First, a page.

2015 Applied Theatre Workshop

A Home on the Island: Bodies, Objects and Narratives

On 26 June 2015, an eight-hour applied theatre workshop was held from 9am to 5pm at the Theatre Studies Performance Studio, National University of Singapore. The workshop was facilitated by Ms Lee Yueh-lan, Artistic Director of Nanyang Sisters Theatre, and Ms Chen Shu-hui, a long-term member of Assignment Theatre, Even Nearer Playback Theatre and Cross Border Cultural Foundation. The workshop was attended by twelve members of Nanyang Sisters Theatre, seven NUS students, two NUS Theatre Studies alumni and three external participants. Altogether twenty-five participants were present at the workshop.

Founded in 2009 and based in Taipei, Nanyang Sisters Theatre is a theatre company with membership consisting of marriage migrants from various ASEAN countries. The theatre company is part of the NGO group called TransAsia Sisters Association, Taiwan (TASAT), which first began as a literacy program for foreign spouses in 1995. Since the founding of the company, it has created and extensively toured performances based on the life experience of its members, as well as those TASAT has assisted. Through performances, workshops and forums, the mission of the company is to offer support and consultancy to ASEAN marriage migrants, and to enhance public awareness and understanding of marriage migration.

As part of the workshop preparation, each participant was requested to bring an object which represented their understanding and concept of home. Through theatre games and exercises, group discussion, improvisation and scene creation, participants discussed, excavated and reflected upon issues regarding the flow of people, cultures and ideas across borders in an increasingly “flattened” world. Home, migration and globalization were the three central themes addressed in the workshop. The session concluded with Nanyang Sisters presenting the company’s latest performance production Happiness- No U-turn!?. The play gave a glimpse of the lives of those who had chosen marriage as a migratory route in a globalized world. (Contributed by Liang Peilin.)

Commencement 2015 — An English Language Senior Pens Her Thoughts on Her Graduation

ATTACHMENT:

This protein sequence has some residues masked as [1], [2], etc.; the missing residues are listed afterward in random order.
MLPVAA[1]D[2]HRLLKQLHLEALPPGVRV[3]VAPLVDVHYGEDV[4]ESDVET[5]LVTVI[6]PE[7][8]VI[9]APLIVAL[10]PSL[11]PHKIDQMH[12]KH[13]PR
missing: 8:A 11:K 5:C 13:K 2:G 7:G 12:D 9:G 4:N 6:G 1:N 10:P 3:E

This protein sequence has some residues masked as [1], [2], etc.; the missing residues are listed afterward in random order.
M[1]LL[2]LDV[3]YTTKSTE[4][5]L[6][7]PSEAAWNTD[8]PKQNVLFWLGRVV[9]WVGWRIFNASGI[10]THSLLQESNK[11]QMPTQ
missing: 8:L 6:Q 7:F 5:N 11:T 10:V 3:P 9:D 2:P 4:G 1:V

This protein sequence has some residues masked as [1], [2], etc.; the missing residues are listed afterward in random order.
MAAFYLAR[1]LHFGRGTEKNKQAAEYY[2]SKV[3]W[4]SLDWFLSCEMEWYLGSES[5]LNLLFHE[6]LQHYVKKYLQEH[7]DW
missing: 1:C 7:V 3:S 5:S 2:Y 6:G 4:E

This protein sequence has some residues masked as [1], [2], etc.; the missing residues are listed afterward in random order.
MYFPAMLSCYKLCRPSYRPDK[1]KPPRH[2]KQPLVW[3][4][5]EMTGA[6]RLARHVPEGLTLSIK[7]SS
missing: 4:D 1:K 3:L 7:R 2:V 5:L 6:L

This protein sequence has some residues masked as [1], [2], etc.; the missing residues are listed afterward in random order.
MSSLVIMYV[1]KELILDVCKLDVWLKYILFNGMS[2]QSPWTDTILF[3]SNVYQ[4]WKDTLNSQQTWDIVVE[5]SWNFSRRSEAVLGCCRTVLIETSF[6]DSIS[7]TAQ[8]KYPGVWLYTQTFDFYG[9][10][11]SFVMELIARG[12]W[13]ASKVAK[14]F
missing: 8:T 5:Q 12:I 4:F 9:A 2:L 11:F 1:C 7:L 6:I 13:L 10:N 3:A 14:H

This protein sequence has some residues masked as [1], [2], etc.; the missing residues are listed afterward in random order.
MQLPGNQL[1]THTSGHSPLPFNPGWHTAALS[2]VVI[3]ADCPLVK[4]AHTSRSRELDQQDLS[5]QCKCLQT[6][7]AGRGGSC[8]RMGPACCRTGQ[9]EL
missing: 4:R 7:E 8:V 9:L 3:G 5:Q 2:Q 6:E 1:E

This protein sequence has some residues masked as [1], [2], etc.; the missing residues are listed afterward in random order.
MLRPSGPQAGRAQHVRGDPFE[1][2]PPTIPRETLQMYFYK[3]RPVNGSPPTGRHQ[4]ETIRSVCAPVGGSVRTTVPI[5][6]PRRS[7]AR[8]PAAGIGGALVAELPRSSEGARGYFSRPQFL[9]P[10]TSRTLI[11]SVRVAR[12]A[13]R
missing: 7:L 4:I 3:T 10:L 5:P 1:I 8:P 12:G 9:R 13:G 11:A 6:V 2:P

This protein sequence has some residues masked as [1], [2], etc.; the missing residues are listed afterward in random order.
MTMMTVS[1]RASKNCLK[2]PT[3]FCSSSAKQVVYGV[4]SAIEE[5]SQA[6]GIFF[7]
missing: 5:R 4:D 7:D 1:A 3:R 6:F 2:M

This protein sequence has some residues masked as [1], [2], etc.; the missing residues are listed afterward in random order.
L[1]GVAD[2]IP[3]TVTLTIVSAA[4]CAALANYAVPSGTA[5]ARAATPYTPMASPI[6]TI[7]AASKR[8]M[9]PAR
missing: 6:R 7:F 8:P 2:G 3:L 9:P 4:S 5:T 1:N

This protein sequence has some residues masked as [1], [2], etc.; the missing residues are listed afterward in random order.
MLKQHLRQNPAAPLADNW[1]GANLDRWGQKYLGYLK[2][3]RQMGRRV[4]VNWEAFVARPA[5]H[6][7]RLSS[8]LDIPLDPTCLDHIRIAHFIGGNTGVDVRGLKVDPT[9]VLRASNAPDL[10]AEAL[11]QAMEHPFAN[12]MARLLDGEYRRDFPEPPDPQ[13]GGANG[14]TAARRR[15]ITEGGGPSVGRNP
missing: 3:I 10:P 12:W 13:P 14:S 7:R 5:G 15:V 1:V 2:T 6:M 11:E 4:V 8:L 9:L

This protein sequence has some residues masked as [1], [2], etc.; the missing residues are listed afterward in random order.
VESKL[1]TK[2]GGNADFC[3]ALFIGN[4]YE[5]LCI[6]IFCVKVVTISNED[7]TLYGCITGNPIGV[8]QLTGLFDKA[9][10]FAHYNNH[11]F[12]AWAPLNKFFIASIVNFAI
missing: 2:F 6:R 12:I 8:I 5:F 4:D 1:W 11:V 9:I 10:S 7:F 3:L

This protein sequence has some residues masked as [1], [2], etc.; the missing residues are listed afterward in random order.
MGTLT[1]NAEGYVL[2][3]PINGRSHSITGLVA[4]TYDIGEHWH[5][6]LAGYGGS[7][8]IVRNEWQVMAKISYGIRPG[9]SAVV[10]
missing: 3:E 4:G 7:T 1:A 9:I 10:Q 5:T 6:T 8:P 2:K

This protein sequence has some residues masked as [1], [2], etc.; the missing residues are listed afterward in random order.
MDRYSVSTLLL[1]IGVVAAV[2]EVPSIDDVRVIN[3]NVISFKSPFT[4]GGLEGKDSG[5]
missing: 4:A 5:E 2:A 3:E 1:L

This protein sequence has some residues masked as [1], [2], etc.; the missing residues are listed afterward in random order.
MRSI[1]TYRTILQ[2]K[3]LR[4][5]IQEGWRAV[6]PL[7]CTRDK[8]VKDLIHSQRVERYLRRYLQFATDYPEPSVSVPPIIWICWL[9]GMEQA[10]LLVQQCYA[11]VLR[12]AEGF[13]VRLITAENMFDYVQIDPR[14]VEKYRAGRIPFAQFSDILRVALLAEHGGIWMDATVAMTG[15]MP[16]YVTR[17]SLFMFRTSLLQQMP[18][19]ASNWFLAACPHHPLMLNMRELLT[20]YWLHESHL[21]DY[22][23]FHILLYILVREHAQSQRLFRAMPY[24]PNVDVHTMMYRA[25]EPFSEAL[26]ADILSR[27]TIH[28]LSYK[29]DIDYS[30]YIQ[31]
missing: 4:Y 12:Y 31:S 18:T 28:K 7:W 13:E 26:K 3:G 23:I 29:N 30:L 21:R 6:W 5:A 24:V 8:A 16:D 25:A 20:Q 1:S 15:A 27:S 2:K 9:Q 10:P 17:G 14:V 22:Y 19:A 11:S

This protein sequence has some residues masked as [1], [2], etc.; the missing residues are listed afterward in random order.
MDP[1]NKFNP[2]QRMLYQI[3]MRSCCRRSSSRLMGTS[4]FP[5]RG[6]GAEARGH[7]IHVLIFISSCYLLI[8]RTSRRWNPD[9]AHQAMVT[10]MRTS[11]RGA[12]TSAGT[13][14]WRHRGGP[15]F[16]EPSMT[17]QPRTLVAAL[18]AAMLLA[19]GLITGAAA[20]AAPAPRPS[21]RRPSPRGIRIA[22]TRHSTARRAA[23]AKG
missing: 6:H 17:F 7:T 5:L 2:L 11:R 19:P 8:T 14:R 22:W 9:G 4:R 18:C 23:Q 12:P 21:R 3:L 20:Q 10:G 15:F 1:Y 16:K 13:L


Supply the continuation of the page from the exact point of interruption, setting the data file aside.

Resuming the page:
July is the month of commencement ceremonies and the department has its share of seniors graduating from the English Language, English Literature and Theatre Studies programs.

Below, Gladys Sim, a senior graduating from the English Language program pens her thoughts on her graduation. In her honors thesis, Gladys studied advertisements for men’s skincare products and their role in constructing a new masculine identity. commencement

No Place I’d Rather Be . . .
“The quirks of being an English Language major are two-fold. One, that I probably spent half my time in NUS explaining to others that English Language is neither about English comprehension practices nor English cloze passages. Two, that English Language should not be confused with English Literature, and that not all English Language majors will be working as teachers when they graduate.

Contrary to popular belief, English Language is not about poring through English texts and being grammar Nazis, expanding our vocabulary knowledge, or writing great stories. English Language is way more sophisticated; it looks at the underlying concepts that explain and grapple with the ways language is used and maintained. It comprises many different research fields – Sociolinguistics that looks at issues like power, media, policies and gender; Psycholinguistics that analyses the very ability of the human brain that allows us to speak; Lexicology that is concerned with the signification and application of words; Phonology that studies sounds that form the bedrock of language; and Syntax that examines how grammar works.

Looking back on my four years as an undergraduate, I have amassed a trove of readings and lecture slides, and accumulated thousands and thousands of words in my entire storage of reports. I also remember many long nights of re-discussing, re-writing and re-editing concepts and arguments for both essays and presentations. It was not easy, and many times I had to make mistakes in order to learn what was better. The greatest takeaway for me was from writing my own Honours Thesis that was worth 15 MCs. I could not have done it without the intensive intellectual rigour that being an English Language major had put me through, my dedicated Professor who challenged my thoughts with her insights, and the fun-loving bunch of friends who shared the same passion for the English Language.

Now that I have graduated, it is partly a relief not to have to meet the incessant deadlines and the avalanche of assignments. Having said that, a part of my heart aches too knowing that the camaraderie with my fellow comrades forged in my undergraduate years will now take a different turn. It is a bittersweet feeling to stand between the academic sphere which I have to depart from, and the corporate world which I now need to learn to embrace. I had expected to experience this intangible bit of wistfulness, and I told myself early on to seize every moment in my undergraduate years. I am glad I did, and that I learnt to discard the rat-race mentality to look beyond simply achieving good grades, because in the end I received a lot more blessings than I had asked for.”